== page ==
How do I become an adult?

I missed the memo on how to grow up

By Cary Tennis
Published September 30, 2009 7:07AM (EDT)

Dear Cary,

I've had a pretty fortunate life and I was born with a number of positive qualities and talents, but as I get older I seem to do them less and less justice. I don't know how to bring out the best in myself and it scares me. School was always easy for me (though looking back, I was not always very engaged with it) and as result I went to a top university and did well there, discovering on my graduation day that I had been in the top tier of my class.

But after that I began to feel like there was some kind of memo on adulthood that I missed. I'm in my mid-20s and while the people I grew up with are in grad school or making lots of money or contributing something useful to society, I am working as an assistant in a small office that is tangentially related to what I'm interested in (I have a passion in life, even if it's not important to mainstream society and there's no clear path to following it) and feeling relieved that I can pay rent every month. Not only that, but I'm a terrible assistant. My boss is very nice and gives me enough rope to hang myself and that's apparently what I've decided to do. It's gotten to the point where I spend most of my days daydreaming or learning about random things online, and no one seems to notice how little I work. I feel very guilty about this, which you think logically would make me want to stop, and I do, but then I just don't. I continue to indulge in escapism. Every day there's this kind of a struggle between the part of me that knows that it's wrong to be letting my personal issues affect other people, and the part of me that says, Who gives a shit? Why does any of this even matter?

I have let it break down my mental state over the course of the past year and while I have been maintaining a positive social life, lately I have been having trouble doing basic things like sleeping and eating. I have tried many things to reverse the tides -- reading self-help books, starting up yoga, seeing a therapist (he's helpful, but busy), taking antidepressants and quitting, taking stimulants and quitting. While I feel like these things sort of make me able to hang on and shift the weight of things around on a day-by-day basis, I can't tell if I'm getting anywhere. I've successfully overcome two depressive episodes in the past and I know a lot about positive psychology, but trying to become a student of it right now feels like spreading a veneer of platitudes over a "True Blood"-esque maenad-induced darkness that seems to keep cropping up in my life and getting the better of me.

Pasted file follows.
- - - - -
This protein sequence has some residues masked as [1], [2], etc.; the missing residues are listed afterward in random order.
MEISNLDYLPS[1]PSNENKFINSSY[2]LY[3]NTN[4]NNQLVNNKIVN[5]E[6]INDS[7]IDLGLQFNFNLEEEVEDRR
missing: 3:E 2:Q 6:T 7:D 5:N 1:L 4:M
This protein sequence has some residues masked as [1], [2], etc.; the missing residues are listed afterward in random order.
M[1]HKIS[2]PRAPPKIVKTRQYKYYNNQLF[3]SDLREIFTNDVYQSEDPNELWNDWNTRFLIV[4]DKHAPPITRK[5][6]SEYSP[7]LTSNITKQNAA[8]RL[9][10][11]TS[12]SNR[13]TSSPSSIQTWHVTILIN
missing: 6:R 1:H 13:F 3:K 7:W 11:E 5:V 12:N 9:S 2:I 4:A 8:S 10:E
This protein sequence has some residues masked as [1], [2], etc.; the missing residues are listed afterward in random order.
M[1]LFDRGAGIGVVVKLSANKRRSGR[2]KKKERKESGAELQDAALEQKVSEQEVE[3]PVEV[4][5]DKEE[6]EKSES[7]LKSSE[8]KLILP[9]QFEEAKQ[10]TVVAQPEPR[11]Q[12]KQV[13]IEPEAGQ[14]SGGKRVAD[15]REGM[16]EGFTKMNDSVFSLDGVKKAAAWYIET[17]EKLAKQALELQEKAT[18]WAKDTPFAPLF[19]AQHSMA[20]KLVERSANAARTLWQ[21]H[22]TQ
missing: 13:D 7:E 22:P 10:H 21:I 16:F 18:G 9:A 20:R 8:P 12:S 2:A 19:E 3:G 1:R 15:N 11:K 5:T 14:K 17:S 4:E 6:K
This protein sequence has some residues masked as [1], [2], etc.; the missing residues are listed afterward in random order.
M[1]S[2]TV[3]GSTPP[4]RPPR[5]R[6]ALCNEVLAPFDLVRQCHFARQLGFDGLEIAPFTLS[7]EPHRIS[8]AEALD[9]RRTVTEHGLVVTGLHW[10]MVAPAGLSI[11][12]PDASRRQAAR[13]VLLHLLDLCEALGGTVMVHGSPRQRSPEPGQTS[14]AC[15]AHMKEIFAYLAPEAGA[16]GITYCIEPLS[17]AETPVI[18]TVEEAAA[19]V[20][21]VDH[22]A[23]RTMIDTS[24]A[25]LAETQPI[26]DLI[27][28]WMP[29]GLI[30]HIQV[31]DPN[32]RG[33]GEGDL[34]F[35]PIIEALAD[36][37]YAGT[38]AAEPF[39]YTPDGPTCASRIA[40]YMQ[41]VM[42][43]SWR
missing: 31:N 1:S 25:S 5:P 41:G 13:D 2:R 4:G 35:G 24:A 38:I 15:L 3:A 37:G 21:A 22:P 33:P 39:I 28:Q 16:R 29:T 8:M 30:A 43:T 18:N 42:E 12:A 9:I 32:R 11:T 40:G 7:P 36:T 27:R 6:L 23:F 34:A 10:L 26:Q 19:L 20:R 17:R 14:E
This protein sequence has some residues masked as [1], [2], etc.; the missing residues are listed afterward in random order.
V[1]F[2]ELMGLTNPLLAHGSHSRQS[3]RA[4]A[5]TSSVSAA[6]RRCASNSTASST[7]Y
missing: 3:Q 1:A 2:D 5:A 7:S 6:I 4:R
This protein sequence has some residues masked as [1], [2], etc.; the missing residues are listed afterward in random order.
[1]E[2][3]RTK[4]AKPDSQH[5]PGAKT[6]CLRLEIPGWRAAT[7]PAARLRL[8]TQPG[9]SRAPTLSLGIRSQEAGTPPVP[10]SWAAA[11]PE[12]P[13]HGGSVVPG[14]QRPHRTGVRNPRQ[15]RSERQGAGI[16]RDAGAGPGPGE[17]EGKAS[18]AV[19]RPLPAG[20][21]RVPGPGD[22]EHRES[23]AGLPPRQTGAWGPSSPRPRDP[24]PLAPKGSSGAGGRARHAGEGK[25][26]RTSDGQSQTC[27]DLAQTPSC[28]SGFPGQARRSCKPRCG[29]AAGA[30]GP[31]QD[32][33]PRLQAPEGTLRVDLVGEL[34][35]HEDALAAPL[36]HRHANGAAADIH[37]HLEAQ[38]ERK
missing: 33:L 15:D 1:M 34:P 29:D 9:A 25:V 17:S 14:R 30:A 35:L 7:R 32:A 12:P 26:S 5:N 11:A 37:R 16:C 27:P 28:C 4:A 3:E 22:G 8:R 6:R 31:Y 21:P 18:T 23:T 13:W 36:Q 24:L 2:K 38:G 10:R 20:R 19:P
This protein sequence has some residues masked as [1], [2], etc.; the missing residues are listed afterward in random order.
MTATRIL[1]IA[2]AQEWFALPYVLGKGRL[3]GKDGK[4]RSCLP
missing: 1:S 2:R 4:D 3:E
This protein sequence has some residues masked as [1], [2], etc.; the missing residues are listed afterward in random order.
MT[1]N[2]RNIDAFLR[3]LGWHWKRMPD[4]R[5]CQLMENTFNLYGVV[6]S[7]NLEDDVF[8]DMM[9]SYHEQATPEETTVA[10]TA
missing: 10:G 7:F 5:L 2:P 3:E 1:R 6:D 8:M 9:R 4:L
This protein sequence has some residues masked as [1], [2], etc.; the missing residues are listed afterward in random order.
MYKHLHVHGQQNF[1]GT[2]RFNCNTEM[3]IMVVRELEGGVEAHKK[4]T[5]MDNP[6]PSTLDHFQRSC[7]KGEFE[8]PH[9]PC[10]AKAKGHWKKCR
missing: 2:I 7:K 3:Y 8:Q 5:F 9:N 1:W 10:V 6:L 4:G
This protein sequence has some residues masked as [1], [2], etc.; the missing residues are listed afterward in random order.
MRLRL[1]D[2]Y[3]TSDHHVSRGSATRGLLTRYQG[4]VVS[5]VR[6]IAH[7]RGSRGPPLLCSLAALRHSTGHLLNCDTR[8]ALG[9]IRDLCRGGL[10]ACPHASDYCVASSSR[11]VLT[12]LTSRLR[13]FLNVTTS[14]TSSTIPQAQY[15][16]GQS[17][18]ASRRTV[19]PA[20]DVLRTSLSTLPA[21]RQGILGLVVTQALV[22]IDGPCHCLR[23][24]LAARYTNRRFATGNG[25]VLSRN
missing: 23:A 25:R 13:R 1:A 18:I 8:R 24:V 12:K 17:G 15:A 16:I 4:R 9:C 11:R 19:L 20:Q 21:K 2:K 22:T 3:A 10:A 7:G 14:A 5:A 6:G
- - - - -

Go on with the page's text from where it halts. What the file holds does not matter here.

The thing is, I don't think that pushing away the darkness is the right answer. Perhaps I'm misguided in thinking this, but I have this impression that I have to go inside it and find out whatever is in there, and -- strangle it? Chase it away? Pour boiling water over it? I don't know because I can't see what it is!

Anyway, I feel ashamed of myself because I know I could contribute good things to the world, but right now I'm not, and in fact, I feel like I'm on the path to becoming a detractor. Instead of putting things out into the world I let myself succumb to the seduction of my imagination, where everything is better and easier and more comfortable and yet more thrilling at the same time. I know I need to work harder on the thing that I'm passionate about but I feel like all this BS is clouding my ability to. I'm writing you this letter today because I've written a hundred letters to you in my head and, ugh, well, it's a step. Any suggestions?

The Maenad

Dear Maenad,

So here you are, a remarkable individual, talented, passionate, seeking your unique place in the world. Meanwhile you are wasting away as an office assistant and finding for some strange reason you do not seem to feel vitally engaged. As you enter this crisis of soul, what are the "responsible adults" around you doing? Giving you pills? How very helpful.

There was indeed a memo on adulthood that you missed. You are getting it right now. Your distress is the memo. Adulthood -- or your fate, shall we say -- is staring you in the face, like a tiger that has crept up on you in the night. It is looking at you, wondering, When should I devour this child? Is it time?